April 14, 2008



Ironically, the party most vocal in supporting the Vatican's concerns for the sanctity of life is led by a former Communist and self-described "theist" who does not belong to any church.

Giuliano Ferrara, editor of the small-circulation but influential newspaper Il Foglio, started his explicitly antiabortion electoral list as an off-shoot of his campaign for a world-wide abortion "moratorium." Though he is not expected to win many votes, months of continuous coverage in his paper have raised awareness of the issue to perhaps the highest levels since the 1981 referendum that confirmed the legalization of abortion.

Church leaders have kept their distance from Mr. Ferrara's campaign, perhaps because they fear that a forthright push for prohibition could backfire, helping mobilize pro-abortion votes as it did in 1981.

Yet Mr. Ferrara's initiative is an example of the kind of alliance between Christians and sympathetic nonbelievers that Benedict argues is necessary for the spiritual revival of Europe and the West.

The Church can't have both.

The Atheist Urging Italy to Get Religion (RACHEL DONADIO, 4/06/08, NY Times)

He is Giuliano Ferrara, a Communist turned conservative who is Italy’s most operatic and most mercurial intellectual provocateur. A newspaper editor and former government minister, Mr. Ferrara is best known here as a television talk-show host. He combines the political theatrics of an Abbie Hoffman with the rhetorical flair of a William F. Buckley.

Italy’s political life has always been absurd, but Mr. Ferrara’s recent theatrics touch on something deeper. He is a cultural barometer, highly attuned to the desperation of the national mood. More than the real-politiking of the mainstream candidates, Mr. Ferrara, with his insistence on ideas, taps into Italian anxieties about the future of Europe, the loosening of national identities, the rise of immigration, the decline of Christian belief.

In his latest incarnation, Mr. Ferrara is running for Parliament on a small slate devoted to a single issue: “pro-life,” which he defines loosely. An avowed atheist and nonbeliever, he has called for a “moratorium,” but not a ban, on abortion, to call attention to the value of life.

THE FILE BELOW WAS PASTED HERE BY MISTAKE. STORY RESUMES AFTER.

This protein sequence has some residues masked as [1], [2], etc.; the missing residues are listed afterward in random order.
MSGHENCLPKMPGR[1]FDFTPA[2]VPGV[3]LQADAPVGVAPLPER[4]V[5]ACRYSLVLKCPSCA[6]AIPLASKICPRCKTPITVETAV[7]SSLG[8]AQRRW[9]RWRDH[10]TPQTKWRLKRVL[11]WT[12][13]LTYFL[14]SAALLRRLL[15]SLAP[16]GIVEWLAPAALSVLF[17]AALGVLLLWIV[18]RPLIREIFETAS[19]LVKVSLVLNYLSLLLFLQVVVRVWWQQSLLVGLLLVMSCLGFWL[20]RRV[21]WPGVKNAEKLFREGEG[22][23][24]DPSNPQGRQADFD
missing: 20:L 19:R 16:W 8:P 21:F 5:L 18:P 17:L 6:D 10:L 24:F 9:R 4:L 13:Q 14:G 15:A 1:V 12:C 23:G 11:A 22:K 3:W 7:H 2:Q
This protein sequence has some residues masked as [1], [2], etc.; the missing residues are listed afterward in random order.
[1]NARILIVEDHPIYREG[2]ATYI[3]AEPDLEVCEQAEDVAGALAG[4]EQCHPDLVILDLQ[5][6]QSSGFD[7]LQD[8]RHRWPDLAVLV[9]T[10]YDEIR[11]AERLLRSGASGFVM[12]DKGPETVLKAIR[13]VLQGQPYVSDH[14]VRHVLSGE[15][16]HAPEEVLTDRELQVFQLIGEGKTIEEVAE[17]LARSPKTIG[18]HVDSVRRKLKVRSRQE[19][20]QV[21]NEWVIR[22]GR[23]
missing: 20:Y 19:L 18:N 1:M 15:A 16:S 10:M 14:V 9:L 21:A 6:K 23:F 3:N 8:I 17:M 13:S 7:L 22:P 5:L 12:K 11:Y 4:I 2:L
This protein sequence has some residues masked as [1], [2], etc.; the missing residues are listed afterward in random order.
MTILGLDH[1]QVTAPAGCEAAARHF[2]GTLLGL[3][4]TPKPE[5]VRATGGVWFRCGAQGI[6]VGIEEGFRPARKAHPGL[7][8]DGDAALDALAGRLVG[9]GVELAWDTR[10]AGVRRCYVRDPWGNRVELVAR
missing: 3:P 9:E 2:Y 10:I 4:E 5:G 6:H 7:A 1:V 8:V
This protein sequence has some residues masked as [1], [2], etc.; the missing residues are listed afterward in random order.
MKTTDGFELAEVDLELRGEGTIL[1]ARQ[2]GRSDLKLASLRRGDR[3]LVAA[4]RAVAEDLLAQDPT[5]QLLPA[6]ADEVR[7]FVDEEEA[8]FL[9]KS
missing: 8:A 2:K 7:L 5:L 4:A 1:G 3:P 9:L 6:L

“I’d like to win, it would be extraordinary,” he said in a recent interview here in Rome. “But it’s not the central thing. I’m a man in search of ideas, not votes. That’s only a means.”

Mr. Ferrara’s campaign is almost certain to fail in the polls, but his rallies have elicited an outpouring of support — and some protests. In Bologna last week, young protesters pelted him with tomatoes as the riot police held back crowds. Still, Mr. Ferrara has helped put social issues on the table — much to the annoyance of the front-runners, who fear they’ll polarize the electorate. Mr. Berlusconi, for one, has declined to include Mr. Ferrara’s list in his center-right coalition.

Mr. Ferrara, a longtime player in Italy’s political tragicomedy, was most recently the host of a popular prime-time talk show called “8 ½.” He gave up the show to campaign, but remains editor in chief of Il Foglio, the gadfly newspaper he founded in 1996 with seed money from Mr. Berlusconi.

The paper takes an eclectic line rare in Italy, at once neo-con, theo-con and civil libertarian; it is pro-America, pro-Israel, pro-Iraq war, intent on limiting the power of prosecutors and friendly to the Vatican.

Posted by Orrin Judd at April 14, 2008 10:16 AM
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